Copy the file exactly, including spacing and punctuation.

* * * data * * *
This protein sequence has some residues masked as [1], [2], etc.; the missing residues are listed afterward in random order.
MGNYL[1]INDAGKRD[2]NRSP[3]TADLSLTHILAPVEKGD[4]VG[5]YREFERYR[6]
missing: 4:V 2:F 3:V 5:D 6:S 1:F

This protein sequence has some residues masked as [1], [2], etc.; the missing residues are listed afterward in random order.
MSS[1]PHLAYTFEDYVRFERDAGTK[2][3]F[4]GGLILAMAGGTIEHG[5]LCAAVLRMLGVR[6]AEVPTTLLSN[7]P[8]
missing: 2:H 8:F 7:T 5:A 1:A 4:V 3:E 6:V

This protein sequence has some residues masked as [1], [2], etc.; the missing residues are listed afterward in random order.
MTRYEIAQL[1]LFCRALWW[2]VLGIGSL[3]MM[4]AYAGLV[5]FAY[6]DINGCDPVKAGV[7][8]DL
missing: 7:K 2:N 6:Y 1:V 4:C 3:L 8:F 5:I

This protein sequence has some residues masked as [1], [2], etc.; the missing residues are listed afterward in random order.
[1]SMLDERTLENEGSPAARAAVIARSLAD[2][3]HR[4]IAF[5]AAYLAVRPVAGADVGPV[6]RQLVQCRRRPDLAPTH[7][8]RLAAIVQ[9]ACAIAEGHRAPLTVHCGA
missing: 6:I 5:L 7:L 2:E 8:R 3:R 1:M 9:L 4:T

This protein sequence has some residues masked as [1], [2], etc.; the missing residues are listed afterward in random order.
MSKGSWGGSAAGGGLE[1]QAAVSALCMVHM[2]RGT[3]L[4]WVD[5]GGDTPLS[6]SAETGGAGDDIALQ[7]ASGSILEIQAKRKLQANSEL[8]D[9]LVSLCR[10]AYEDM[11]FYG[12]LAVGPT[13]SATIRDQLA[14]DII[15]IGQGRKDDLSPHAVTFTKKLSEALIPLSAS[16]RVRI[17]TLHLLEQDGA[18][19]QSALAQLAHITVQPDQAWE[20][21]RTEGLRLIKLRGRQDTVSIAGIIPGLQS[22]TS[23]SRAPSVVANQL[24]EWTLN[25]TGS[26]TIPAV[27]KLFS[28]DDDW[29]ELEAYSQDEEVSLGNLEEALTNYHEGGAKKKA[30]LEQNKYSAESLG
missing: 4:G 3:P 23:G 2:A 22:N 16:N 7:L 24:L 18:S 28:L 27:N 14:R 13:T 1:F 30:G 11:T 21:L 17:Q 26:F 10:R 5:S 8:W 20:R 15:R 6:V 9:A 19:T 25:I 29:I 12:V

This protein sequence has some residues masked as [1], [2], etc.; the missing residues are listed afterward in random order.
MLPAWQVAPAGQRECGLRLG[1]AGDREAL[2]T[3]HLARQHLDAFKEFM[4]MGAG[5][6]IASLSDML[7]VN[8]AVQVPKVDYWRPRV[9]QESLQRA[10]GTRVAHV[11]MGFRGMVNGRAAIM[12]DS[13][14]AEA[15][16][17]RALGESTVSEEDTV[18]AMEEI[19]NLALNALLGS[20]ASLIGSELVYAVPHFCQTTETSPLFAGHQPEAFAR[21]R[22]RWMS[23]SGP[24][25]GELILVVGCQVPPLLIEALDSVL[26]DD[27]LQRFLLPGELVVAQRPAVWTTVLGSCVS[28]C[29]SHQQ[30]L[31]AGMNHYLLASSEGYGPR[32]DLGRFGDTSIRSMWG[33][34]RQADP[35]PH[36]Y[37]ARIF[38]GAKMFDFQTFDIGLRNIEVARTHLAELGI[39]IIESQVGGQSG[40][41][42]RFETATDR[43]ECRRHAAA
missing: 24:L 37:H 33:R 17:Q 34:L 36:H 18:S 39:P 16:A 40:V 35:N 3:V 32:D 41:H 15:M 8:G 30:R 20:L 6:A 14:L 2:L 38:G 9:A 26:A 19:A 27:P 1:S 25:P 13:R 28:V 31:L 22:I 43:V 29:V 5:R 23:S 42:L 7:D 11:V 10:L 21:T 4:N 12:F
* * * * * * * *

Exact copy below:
This protein sequence has some residues masked as [1], [2], etc.; the missing residues are listed afterward in random order.
MGNYL[1]INDAGKRD[2]NRSP[3]TADLSLTHILAPVEKGD[4]VG[5]YREFERYR[6]
missing: 4:V 2:F 3:V 5:D 6:S 1:F

This protein sequence has some residues masked as [1], [2], etc.; the missing residues are listed afterward in random order.
MSS[1]PHLAYTFEDYVRFERDAGTK[2][3]F[4]GGLILAMAGGTIEHG[5]LCAAVLRMLGVR[6]AEVPTTLLSN[7]P[8]
missing: 2:H 8:F 7:T 5:A 1:A 4:V 3:E 6:V

This protein sequence has some residues masked as [1], [2], etc.; the missing residues are listed afterward in random order.
MTRYEIAQL[1]LFCRALWW[2]VLGIGSL[3]MM[4]AYAGLV[5]FAY[6]DINGCDPVKAGV[7][8]DL
missing: 7:K 2:N 6:Y 1:V 4:C 3:L 8:F 5:I

This protein sequence has some residues masked as [1], [2], etc.; the missing residues are listed afterward in random order.
[1]SMLDERTLENEGSPAARAAVIARSLAD[2][3]HR[4]IAF[5]AAYLAVRPVAGADVGPV[6]RQLVQCRRRPDLAPTH[7][8]RLAAIVQ[9]ACAIAEGHRAPLTVHCGA
missing: 6:I 5:L 7:L 2:E 8:R 3:R 1:M 9:L 4:T

This protein sequence has some residues masked as [1], [2], etc.; the missing residues are listed afterward in random order.
MSKGSWGGSAAGGGLE[1]QAAVSALCMVHM[2]RGT[3]L[4]WVD[5]GGDTPLS[6]SAETGGAGDDIALQ[7]ASGSILEIQAKRKLQANSEL[8]D[9]LVSLCR[10]AYEDM[11]FYG[12]LAVGPT[13]SATIRDQLA[14]DII[15]IGQGRKDDLSPHAVTFTKKLSEALIPLSAS[16]RVRI[17]TLHLLEQDGA[18][19]QSALAQLAHITVQPDQAWE[20][21]RTEGLRLIKLRGRQDTVSIAGIIPGLQS[22]TS[23]SRAPSVVANQL[24]EWTLN[25]TGS[26]TIPAV[27]KLFS[28]DDDW[29]ELEAYSQDEEVSLGNLEEALTNYHEGGAKKKA[30]LEQNKYSAESLG
missing: 4:G 3:P 23:G 2:A 22:N 16:N 7:L 24:L 18:S 28:L 27:N 14:R 13:T 1:F 30:G 11:T 21:L 17:Q 26:F 10:R 5:S 8:W 20:R 15:R 6:V 9:A 19:T 25:I 29:I 12:V

This protein sequence has some residues masked as [1], [2], etc.; the missing residues are listed afterward in random order.
MLPAWQVAPAGQRECGLRLG[1]AGDREAL[2]T[3]HLARQHLDAFKEFM[4]MGAG[5][6]IASLSDML[7]VN[8]AVQVPKVDYWRPRV[9]QESLQRA[10]GTRVAHV[11]MGFRGMVNGRAAIM[12]DS[13][14]AEA[15][16][17]RALGESTVSEEDTV[18]AMEEI[19]NLALNALLGS[20]ASLIGSELVYAVPHFCQTTETSPLFAGHQPEAFAR[21]R[22]RWMS[23]SGP[24][25]GELILVVGCQVPPLLIEALDSVL[26]DD[27]LQRFLLPGELVVAQRPAVWTTVLGSCVS[28]C[29]SHQQ[30]L[31]AGMNHYLLASSEGYGPR[32]DLGRFGDTSIRSMWG[33][34]RQADP[35]PH[36]Y[37]ARIF[38]GAKMFDFQTFDIGLRNIEVARTHLAELGI[39]IIESQVGGQSG[40][41][42]RFETATDR[43]ECRRHAAA
missing: 24:L 37:H 33:R 17:Q 34:L 36:H 18:S 39:P 16:A 40:V 35:N 3:V 32:D 41:H 15:M 8:G 30:R 20:L 6:A 14:L 2:L 38:G 9:A 26:A 19:A 27:P 1:S 25:P 13:R 28:V 31:L 22:I 43:V 29:V 5:R 23:S 42:L 7:D 11:V 10:L 21:T 4:N 12:F